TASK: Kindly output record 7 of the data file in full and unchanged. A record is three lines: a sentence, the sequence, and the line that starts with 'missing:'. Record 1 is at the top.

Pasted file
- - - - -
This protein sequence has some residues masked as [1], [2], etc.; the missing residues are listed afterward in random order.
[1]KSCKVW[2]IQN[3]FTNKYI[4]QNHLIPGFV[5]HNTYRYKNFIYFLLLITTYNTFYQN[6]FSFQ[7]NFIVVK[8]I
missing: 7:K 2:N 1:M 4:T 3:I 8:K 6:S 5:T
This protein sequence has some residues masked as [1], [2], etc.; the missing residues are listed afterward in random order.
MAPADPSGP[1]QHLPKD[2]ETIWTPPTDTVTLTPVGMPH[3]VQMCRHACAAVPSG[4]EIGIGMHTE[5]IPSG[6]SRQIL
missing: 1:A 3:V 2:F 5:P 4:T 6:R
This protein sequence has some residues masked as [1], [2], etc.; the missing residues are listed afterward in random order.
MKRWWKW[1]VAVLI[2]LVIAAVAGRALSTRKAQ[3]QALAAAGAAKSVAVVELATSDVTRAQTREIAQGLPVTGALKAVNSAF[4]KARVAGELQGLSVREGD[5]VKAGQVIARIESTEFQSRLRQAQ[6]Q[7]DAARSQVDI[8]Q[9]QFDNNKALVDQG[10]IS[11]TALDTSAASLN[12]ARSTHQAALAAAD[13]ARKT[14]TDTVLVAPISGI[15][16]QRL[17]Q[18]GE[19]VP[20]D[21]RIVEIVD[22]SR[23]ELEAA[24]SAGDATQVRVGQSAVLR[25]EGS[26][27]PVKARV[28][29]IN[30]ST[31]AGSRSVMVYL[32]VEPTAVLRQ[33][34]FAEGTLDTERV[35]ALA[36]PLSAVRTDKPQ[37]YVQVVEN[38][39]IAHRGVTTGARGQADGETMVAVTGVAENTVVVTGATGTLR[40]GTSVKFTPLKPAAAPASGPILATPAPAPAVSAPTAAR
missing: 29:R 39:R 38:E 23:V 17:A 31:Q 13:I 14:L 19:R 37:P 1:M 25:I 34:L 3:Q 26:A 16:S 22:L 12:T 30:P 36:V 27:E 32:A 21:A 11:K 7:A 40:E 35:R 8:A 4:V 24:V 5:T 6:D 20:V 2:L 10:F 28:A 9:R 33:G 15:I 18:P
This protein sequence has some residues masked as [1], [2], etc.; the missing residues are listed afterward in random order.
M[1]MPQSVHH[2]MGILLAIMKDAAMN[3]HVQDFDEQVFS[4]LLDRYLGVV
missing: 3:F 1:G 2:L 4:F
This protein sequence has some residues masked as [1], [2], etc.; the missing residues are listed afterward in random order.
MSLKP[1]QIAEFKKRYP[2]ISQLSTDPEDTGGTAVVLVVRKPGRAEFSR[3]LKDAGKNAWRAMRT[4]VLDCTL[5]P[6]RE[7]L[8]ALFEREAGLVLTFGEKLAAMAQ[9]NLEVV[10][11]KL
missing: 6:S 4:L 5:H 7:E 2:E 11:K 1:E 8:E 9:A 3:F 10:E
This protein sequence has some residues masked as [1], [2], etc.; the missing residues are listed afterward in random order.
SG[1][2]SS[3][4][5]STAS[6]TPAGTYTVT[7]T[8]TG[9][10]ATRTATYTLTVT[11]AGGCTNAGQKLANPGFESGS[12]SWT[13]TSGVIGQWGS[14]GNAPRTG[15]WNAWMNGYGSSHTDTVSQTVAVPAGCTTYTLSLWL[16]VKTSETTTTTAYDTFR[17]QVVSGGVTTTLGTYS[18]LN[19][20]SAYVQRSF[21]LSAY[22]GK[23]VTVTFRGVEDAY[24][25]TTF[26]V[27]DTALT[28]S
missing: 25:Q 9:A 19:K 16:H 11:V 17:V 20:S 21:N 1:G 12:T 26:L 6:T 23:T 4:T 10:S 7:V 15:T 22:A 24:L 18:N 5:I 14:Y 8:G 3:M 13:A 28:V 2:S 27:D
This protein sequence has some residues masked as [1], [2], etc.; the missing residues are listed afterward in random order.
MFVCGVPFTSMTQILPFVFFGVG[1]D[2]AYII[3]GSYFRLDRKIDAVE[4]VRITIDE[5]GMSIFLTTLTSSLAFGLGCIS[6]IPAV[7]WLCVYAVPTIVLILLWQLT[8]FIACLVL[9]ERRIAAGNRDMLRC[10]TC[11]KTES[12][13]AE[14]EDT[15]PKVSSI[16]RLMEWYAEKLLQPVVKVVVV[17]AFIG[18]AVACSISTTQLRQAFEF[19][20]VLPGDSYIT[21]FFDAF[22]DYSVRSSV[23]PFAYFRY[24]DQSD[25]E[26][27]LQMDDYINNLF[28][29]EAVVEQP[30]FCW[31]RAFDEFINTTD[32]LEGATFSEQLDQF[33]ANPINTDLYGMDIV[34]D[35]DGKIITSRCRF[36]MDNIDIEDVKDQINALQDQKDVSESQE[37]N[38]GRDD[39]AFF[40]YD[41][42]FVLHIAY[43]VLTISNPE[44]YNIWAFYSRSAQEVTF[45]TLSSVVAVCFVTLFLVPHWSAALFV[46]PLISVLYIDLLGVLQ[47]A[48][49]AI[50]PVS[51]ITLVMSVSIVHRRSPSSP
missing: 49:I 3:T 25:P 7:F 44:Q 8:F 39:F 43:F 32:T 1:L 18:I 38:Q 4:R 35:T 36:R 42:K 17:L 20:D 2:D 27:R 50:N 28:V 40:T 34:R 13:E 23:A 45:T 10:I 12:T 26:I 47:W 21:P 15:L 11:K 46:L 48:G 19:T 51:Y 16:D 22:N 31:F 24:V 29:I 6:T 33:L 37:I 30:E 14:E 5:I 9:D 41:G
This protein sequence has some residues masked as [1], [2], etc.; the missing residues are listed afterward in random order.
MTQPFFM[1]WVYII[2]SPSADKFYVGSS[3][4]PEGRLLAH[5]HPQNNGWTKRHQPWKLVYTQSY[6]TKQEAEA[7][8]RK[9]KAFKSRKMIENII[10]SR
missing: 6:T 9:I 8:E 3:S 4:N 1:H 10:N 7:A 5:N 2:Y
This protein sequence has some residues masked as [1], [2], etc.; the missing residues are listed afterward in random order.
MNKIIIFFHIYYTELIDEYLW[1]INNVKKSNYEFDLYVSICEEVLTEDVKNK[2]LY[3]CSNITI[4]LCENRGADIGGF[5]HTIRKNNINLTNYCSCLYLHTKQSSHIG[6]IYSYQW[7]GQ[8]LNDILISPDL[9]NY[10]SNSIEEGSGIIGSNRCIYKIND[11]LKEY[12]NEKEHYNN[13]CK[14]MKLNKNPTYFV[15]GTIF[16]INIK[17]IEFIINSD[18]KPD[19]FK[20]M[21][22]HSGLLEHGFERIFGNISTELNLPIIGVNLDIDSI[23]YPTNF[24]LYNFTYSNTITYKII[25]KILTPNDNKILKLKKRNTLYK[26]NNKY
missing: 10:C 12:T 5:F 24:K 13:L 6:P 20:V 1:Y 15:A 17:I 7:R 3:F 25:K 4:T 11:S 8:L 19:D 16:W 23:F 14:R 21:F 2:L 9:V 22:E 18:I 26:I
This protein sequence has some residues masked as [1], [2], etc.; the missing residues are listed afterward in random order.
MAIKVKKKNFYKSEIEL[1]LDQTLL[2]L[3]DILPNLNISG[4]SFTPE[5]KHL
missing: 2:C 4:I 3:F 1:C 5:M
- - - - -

This protein sequence has some residues masked as [1], [2], etc.; the missing residues are listed afterward in random order.
MFVCGVPFTSMTQILPFVFFGVG[1]D[2]AYII[3]GSYFRLDRKIDAVE[4]VRITIDE[5]GMSIFLTTLTSSLAFGLGCIS[6]IPAV[7]WLCVYAVPTIVLILLWQLT[8]FIACLVL[9]ERRIAAGNRDMLRC[10]TC[11]KTES[12][13]AE[14]EDT[15]PKVSSI[16]RLMEWYAEKLLQPVVKVVVV[17]AFIG[18]AVACSISTTQLRQAFEF[19][20]VLPGDSYIT[21]FFDAF[22]DYSVRSSV[23]PFAYFRY[24]DQSD[25]E[26][27]LQMDDYINNLF[28][29]EAVVEQP[30]FCW[31]RAFDEFINTTD[32]LEGATFSEQLDQF[33]ANPINTDLYGMDIV[34]D[35]DGKIITSRCRF[36]MDNIDIEDVKDQINALQDQKDVSESQE[37]N[38]GRDD[39]AFF[40]YD[41][42]FVLHIAY[43]VLTISNPE[44]YNIWAFYSRSAQEVTF[45]TLSSVVAVCFVTLFLVPHWSAALFV[46]PLISVLYIDLLGVLQ[47]A[48][49]AI[50]PVS[51]ITLVMSVSIVHRRSPSSP
missing: 49:I 3:T 25:P 7:F 44:Q 8:F 39:F 43:F 32:T 1:L 18:I 38:Q 4:R 35:T 36:R 42:K 17:L 20:D 2:D 27:R 50:N 28:V 40:T 34:R 13:E 23:A 45:T 10:I 12:T 26:I 47:W 21:P 15:L 11:K 46:L 48:G 19:T 51:Y 16:D 22:N 31:F 24:V 29:I 6:T 33:L 37:I 30:E 14:E 5:I 9:D 41:G